Finding a substitute for the grainy texture, zippy flavor and tangy zing of whole-grain mustard is no easy feat. Whole-grain mustard is composed of coarsely ground mustard seeds, spices and wine or vinegars for an acidic punch. The bolder texture of this mustard adds bite to sandwiches, cold cut platters and even salad dressings. When looking for a replacement because your cupboard is bare or you're allergic, look for choices that offer the same textural and taste substitutions.

Horseradish, a root you can purchase fresh in some large stores or jarred, can serve as a heated substitute. It won't duplicate the flavor directly, but fresh or jarred, shredded or grated versions that are packed in water will add a natural heat and tang that are reminiscent of mustard. Fresh horseradish grated and blended with a bit of fresh or sour cream spreads easily on a sandwich and offers the grainy texture that the mustard would have provided.

If you're simply out of whole-grain options, but not mustard-averse altogether, opt for another type of mustard instead. When subbing with an alternative mustard, consider the flavor profile. If the dish benefits from a slightly sweet addition, honey mustard may sub in well.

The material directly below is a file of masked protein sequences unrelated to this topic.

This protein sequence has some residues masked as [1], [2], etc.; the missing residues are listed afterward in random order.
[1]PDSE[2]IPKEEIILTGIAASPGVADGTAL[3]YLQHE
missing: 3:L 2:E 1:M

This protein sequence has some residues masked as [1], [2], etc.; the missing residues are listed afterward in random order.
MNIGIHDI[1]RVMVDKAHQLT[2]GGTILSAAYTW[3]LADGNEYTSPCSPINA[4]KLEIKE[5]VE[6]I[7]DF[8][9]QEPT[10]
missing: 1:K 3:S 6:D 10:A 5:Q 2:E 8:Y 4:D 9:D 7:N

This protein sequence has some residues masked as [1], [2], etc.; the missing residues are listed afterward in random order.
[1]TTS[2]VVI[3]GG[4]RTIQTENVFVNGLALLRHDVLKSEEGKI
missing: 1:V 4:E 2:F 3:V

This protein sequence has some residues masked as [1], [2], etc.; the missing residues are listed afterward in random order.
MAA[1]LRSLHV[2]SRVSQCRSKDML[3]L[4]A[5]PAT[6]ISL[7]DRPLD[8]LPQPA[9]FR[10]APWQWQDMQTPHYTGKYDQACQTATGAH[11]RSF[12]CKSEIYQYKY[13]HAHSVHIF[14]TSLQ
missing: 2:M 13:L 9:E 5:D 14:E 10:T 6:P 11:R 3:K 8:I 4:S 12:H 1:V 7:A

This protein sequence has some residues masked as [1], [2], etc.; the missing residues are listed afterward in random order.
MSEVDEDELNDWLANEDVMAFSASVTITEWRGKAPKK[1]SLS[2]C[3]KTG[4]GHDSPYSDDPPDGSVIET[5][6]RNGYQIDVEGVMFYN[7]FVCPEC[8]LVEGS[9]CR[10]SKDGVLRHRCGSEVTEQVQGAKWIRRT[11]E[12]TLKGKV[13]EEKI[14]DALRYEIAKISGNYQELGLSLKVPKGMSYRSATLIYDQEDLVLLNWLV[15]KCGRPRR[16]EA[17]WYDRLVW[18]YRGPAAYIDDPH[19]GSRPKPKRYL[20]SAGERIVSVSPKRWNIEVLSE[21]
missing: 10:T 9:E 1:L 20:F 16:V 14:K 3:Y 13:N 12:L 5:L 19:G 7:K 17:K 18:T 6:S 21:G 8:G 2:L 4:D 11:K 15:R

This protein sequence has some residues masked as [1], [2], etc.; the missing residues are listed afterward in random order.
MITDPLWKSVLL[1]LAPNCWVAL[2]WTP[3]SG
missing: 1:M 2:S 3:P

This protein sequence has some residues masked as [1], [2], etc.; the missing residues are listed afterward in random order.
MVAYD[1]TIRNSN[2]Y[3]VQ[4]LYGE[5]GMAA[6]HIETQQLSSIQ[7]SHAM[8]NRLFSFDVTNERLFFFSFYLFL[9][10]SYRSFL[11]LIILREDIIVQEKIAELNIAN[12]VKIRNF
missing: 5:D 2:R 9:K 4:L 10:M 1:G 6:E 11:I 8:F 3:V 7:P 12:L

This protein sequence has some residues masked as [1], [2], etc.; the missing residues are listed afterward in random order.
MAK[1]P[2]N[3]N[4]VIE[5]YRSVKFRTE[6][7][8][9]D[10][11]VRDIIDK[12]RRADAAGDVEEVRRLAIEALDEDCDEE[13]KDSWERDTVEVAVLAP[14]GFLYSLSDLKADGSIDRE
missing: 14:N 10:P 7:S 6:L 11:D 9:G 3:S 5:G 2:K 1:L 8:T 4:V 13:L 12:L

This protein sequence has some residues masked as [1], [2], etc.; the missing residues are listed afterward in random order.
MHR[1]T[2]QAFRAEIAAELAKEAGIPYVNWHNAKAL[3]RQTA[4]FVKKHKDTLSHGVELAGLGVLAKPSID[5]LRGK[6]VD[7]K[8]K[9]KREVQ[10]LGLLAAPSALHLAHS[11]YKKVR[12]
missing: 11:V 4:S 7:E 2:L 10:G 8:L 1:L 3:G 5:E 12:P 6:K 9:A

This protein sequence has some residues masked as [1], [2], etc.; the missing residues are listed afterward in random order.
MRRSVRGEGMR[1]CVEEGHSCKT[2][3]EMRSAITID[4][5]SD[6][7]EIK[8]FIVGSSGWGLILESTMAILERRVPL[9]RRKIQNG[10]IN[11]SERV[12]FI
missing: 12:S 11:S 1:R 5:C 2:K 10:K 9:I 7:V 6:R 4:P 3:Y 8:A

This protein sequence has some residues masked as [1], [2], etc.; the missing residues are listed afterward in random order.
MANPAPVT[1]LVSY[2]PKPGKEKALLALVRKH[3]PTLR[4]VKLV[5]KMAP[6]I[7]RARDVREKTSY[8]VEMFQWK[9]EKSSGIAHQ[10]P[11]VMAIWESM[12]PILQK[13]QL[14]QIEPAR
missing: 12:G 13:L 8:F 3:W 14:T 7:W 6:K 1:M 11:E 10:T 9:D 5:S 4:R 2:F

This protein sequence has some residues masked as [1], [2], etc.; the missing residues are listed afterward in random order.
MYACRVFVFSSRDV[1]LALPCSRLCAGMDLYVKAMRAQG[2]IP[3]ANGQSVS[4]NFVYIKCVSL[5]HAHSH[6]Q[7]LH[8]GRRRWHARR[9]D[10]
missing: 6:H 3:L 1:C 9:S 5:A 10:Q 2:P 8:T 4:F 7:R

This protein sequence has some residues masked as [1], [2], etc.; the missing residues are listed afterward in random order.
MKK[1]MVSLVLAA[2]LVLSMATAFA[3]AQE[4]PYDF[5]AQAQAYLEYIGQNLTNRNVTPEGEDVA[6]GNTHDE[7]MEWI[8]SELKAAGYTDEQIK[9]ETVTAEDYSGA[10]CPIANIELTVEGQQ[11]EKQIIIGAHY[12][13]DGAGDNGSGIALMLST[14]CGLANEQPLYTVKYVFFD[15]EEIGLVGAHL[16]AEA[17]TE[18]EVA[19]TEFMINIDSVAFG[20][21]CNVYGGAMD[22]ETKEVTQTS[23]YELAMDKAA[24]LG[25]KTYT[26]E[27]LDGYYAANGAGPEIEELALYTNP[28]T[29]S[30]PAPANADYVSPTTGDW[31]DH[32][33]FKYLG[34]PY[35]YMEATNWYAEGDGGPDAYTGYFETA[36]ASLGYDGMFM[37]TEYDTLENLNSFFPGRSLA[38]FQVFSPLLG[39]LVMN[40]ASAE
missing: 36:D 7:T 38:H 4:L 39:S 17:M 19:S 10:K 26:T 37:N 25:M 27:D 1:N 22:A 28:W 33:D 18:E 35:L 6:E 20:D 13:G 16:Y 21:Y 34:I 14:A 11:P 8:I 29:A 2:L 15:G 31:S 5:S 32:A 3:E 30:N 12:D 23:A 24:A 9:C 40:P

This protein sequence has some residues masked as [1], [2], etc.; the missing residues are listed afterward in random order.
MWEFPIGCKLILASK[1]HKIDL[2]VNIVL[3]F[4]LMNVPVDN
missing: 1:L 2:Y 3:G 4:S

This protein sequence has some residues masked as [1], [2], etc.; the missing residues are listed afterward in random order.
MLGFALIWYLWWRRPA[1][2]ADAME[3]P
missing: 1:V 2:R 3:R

A dash of ground cayenne pepper or wasabi power can duplicate the heat, but not the texture, of whole-grain mustard. Use one of these options when the mustard adds a pleasant heat to dishes, such as salad dressing or dip, but you don't need the textural boost. Beware, though, that these powders carry considerably more heat power than many mustards and you'll need to adjust the amount added according to your taste.